Estimating Climate Risks to River Flows Using Water Isotopes

Lillian McGill collects a water isotope sample from the Tolt River, WA during June 2017

    NW CASC Fellow

  • Lillian McGill , University of Washington,
  • Faculty Advisor

  • Ashley Steel, US Forest Service, University of Washington

Climate change is expected to dramatically alter the timing and quantity of water within the nation’s river systems. Climate change impacts on species and ecosystems will differ within river basins and across regions. In the Northwest, Pacific salmonoids, many of which are listed as threatened or endangered under the federal Endangered Species Act, depend on the distribution of low water flows that provide habitats for rearing young and for migrations, and on the distribution of high water flows that maintain the deposition of spawning gravels. In order to manage Pacific salmon and their habitats in the face of climate change, we need to understand the temporal and spatial variability of water sources within and across entire watersheds.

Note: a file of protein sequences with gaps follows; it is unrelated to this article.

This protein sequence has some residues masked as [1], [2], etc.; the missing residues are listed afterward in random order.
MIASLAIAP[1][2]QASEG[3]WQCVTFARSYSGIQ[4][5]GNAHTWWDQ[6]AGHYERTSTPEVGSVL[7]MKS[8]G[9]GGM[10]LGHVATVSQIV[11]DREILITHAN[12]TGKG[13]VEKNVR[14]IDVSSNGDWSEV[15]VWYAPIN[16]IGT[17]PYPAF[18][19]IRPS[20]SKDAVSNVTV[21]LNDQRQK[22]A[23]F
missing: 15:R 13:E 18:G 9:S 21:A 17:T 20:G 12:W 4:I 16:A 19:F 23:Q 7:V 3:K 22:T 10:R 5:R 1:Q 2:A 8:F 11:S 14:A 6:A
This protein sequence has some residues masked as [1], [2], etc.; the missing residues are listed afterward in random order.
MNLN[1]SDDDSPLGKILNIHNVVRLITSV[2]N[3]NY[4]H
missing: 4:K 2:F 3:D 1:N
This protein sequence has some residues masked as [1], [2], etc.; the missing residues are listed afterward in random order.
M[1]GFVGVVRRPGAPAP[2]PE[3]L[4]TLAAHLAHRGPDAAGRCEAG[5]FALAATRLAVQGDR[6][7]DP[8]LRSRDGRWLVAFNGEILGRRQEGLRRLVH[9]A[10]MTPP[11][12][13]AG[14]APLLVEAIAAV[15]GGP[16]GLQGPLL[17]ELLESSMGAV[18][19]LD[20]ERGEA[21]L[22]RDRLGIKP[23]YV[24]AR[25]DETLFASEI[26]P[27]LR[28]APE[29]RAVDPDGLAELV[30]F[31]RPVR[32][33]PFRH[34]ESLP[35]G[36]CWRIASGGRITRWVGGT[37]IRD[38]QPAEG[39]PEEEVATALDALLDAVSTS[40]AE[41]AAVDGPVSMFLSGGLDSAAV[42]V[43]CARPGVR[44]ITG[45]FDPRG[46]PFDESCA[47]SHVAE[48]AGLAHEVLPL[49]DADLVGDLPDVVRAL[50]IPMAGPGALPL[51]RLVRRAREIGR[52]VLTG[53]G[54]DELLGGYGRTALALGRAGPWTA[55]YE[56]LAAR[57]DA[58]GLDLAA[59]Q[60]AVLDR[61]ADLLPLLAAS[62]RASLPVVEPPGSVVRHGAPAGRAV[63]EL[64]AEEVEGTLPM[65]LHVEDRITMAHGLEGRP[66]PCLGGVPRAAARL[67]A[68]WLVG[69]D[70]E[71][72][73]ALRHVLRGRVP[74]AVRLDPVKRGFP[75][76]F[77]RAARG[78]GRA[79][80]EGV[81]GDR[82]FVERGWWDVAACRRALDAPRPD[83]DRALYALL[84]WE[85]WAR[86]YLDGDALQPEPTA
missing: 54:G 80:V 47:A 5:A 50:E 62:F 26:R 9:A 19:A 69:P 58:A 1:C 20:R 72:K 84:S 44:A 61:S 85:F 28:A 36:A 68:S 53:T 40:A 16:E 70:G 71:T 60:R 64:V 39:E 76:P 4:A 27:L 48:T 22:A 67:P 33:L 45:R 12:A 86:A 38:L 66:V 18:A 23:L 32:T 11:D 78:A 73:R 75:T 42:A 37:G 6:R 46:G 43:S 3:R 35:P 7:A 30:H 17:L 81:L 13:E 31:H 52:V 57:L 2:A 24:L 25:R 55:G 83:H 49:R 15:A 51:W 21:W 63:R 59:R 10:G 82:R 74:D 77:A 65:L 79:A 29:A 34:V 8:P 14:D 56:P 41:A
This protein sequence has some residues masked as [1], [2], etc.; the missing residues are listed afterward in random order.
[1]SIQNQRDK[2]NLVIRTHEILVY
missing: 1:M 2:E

Stable isotopes provide an emerging method for understanding the contributions of varying water sources to rivers. The purpose of this project is to use stable isotopes to measure and model water chemistry across the Snoqualmie River network to understand current sources of water, as well as broadly characterize isotopic variation across multiple rivers within the Pacific Northwest. This project will provide detailed projections of the quality and distribution of freshwater fish habitats across entire river networks under future climatic conditions. Maps, models and videos developed through this project will allow land managers to design habitat management strategies based on current and future patterns of water source and flow across entire river networks and seasonal cycles.